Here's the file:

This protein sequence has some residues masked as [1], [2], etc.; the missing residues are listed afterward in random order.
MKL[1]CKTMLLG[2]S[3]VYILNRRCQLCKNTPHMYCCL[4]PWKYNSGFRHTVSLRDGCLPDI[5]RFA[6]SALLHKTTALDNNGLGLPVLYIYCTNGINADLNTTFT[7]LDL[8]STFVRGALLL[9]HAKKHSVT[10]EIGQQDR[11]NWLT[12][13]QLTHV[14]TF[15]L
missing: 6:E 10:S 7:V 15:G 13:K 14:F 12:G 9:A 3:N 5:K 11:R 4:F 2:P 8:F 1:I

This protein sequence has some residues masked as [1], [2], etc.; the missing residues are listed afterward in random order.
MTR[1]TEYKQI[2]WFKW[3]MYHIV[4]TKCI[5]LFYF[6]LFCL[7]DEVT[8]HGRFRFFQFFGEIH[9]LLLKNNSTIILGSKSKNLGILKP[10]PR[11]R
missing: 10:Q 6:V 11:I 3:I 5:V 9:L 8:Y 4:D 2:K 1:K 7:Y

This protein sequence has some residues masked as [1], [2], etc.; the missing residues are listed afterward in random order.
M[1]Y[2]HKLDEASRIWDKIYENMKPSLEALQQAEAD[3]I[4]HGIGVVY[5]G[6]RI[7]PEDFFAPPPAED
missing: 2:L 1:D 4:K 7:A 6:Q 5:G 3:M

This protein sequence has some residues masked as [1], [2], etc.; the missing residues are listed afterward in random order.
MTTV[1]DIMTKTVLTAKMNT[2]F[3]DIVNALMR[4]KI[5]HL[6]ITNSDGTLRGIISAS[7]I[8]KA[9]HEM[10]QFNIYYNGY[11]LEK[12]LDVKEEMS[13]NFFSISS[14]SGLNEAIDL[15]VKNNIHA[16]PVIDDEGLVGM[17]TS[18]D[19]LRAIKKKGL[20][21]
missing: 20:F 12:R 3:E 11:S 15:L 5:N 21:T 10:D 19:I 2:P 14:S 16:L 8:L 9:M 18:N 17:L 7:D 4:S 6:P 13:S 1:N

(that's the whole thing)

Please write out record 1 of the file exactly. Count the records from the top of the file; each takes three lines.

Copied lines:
This protein sequence has some residues masked as [1], [2], etc.; the missing residues are listed afterward in random order.
MKL[1]CKTMLLG[2]S[3]VYILNRRCQLCKNTPHMYCCL[4]PWKYNSGFRHTVSLRDGCLPDI[5]RFA[6]SALLHKTTALDNNGLGLPVLYIYCTNGINADLNTTFT[7]LDL[8]STFVRGALLL[9]HAKKHSVT[10]EIGQQDR[11]NWLT[12][13]QLTHV[14]TF[15]L
missing: 6:E 10:S 7:V 15:G 13:K 14:F 12:G 9:A 3:N 5:K 11:R 4:F 2:P 8:F 1:I